The Secret Behind Academic Diving

Tec Clark had just joined Nova Southeastern University’s campus recreation team when the school’s president came to him for a refresher course on scuba diving.

“I definitely put the president through the paces. And at the end of the refresher course, [he] said, ‘I learned more in my refresher course with you than I learned in both my open water course and my advanced open water course combined. What is with that?’” said Clark.

His answer was academic diving. Clark explained it as diving taught at a higher skill and academic level. For example, while one can go to a dive shop to obtain a Professional Association of Diving Instructors (PADI) Open Water Diver certification in three days, Nova’s PADI beginner course takes six weeks. Clark said they teach a well-rounded curriculum, like how to use tools from the latest technology to dive tables.

The words ‘academic diving’ sparked the president’s interest. “His eyes lit up and he said, ‘Write me a proposal,’ and that’s literally how our program got started,” said Clark, the associate director for aquatics and scuba diving at Nova.

Currently, Clark is leading the school’s academic diving program into its fourth year. There are several audiences it reaches: recreation focused divers, students in the marine sciences division and parents of interested teens. Each has different needs the program is tailored toward. From graduate students looking to attain their American Academy of Underwater Sciences designation to parents whose teenagers are interested in diving, Nova offers in-depth PADI course and certifications.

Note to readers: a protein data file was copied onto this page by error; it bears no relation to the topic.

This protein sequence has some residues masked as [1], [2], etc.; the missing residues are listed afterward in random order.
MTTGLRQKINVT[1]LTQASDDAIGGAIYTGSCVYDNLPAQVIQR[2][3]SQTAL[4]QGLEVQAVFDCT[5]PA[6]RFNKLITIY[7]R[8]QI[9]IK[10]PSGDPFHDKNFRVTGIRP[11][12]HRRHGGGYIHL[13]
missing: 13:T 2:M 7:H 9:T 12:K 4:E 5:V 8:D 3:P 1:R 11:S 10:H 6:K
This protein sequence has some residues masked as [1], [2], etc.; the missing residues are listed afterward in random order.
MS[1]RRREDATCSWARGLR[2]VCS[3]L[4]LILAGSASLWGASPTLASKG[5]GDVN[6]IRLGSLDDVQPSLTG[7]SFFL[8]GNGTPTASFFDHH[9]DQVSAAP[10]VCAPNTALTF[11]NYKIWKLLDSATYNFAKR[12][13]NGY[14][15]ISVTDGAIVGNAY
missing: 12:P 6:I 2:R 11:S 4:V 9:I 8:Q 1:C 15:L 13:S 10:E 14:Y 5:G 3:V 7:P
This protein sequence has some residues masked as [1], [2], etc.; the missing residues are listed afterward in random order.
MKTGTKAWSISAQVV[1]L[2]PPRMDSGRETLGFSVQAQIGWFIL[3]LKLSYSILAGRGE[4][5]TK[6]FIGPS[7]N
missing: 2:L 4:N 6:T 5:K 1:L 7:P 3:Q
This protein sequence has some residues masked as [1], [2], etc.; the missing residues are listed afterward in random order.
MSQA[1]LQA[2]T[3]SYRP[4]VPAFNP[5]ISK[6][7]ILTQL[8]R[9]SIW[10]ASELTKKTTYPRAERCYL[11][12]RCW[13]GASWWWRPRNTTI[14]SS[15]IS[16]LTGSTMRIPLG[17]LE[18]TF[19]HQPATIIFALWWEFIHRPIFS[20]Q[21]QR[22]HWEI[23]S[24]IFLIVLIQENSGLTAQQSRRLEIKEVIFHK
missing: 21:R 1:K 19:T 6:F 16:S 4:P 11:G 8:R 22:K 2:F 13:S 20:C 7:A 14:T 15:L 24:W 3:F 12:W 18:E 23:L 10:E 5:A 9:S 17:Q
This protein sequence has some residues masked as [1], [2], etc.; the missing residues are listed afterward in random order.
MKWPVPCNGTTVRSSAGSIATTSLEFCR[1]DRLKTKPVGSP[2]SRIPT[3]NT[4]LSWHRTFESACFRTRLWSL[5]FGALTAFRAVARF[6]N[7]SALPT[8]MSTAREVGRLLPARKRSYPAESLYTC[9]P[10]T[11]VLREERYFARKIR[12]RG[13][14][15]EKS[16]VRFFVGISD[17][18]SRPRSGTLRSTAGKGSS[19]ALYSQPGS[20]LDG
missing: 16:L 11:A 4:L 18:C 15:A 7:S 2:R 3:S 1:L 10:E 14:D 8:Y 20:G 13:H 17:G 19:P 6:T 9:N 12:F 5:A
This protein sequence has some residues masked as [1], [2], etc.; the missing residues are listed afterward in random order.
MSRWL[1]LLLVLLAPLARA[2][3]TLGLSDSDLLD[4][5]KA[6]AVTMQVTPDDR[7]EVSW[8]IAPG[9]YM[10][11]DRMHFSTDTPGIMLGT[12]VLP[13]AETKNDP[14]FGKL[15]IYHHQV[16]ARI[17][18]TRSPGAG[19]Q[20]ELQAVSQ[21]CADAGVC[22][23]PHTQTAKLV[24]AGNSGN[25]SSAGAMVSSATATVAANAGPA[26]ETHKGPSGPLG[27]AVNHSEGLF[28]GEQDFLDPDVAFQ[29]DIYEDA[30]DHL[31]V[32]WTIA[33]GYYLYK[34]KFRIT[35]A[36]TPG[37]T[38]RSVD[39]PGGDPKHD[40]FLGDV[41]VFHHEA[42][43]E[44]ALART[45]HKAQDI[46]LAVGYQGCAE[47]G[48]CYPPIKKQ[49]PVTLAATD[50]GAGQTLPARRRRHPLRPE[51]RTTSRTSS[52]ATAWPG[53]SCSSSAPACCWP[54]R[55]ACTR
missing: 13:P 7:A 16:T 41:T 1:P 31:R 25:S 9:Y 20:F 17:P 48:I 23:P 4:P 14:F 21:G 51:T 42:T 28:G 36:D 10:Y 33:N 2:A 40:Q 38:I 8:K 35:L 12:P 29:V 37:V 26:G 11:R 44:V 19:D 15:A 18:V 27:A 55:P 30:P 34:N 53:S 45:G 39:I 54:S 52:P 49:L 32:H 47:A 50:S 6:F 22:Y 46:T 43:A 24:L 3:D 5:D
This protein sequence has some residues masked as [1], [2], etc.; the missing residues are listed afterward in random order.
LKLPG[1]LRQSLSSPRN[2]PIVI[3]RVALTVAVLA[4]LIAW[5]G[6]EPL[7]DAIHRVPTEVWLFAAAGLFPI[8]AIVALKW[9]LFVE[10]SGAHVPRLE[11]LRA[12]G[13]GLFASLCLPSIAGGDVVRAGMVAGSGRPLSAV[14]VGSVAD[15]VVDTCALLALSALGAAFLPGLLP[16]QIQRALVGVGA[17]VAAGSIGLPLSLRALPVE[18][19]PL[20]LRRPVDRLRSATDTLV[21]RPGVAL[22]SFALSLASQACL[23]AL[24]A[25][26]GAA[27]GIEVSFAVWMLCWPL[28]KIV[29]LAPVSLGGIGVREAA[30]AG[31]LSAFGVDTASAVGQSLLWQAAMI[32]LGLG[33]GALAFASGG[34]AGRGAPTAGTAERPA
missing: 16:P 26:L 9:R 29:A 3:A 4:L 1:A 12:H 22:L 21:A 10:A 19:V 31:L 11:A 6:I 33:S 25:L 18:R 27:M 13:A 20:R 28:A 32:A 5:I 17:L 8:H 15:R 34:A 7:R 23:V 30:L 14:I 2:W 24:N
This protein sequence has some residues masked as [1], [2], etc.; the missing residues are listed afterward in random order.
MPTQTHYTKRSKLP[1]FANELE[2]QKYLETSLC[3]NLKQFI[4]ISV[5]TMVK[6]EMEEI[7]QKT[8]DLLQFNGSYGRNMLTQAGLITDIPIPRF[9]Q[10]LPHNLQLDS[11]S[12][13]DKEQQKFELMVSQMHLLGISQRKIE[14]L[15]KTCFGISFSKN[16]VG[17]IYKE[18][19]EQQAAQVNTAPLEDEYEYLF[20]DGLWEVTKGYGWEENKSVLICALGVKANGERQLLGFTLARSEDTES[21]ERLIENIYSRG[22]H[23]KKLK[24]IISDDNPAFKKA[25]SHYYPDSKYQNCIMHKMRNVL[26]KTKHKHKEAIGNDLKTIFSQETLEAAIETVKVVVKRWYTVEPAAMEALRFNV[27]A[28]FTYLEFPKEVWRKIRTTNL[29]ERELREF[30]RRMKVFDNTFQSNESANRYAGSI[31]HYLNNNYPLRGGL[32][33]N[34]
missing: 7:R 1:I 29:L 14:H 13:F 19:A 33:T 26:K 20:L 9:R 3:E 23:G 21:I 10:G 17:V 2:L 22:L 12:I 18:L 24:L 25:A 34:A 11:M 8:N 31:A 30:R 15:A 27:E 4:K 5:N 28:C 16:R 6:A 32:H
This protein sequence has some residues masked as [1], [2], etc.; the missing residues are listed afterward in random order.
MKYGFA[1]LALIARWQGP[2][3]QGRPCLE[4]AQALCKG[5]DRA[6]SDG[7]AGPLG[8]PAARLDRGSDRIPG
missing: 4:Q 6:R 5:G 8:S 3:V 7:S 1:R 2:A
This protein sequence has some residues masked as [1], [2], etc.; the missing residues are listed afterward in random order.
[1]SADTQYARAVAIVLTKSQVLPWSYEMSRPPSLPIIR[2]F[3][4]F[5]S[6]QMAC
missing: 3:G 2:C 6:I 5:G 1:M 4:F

“That’s one of the secrets to why we are so successful, is the amount of skill repeats and skill variation that we do in all of our pool sessions,” said Clark. “What that does is it makes our divers really, really comfortable. So when they go diving, they’re great. So, we’ve spent a lot of time in the pool, a lot of time giving them academics. And that way, when they come out and actually go diving, they’re really into it because they have made an investment, and they feel comfortable and confident.”

Of course, Clark needs to staff his diving program with instructors ready to teach at an academic diving program level. So, if someone wants to become a divemaster, they will have to attend a semester-long course in Nova’s academic diving program. Additionally, they’ll have to attend staff meetings, assist in an actual pool session and go on diving excursion weekends. “It’s really a huge mentorship that they’re going through to become a divemaster. And we go over in great detail legal issues and law and cases and so many things that are just pertinent to campus recreation,” said Clark.

Having instructors in-house is quite different then partnering with a dive shop for classes. In fact, Clark explained that having internal dive programs allows for the students to be the first priority, something not necessarily done by dive shops. But, it takes someone knowledgeable who can own the program to run it successfully. “You need to have somebody that has that sensibility to say this is our program, and there’s a lot of ownership to that, a lot of pride, and ownership to saying this is our program and this is how we do it right,” said Clark.

Overall, Clark believes a diving program can be a very popular item to add to a school’s rec center. For Nova’s academic diving program however, word of mouth and its reputation have helped it succeed. “That resonates with people that so many previous students have just raved about how thorough our training is, how good our training is, how good we are with our scuba equipment and everything,” said Clark.

 

Heather Hartmann is the editor for Campus Rec Magazine. She can be reached at heather@peakemedia.com.

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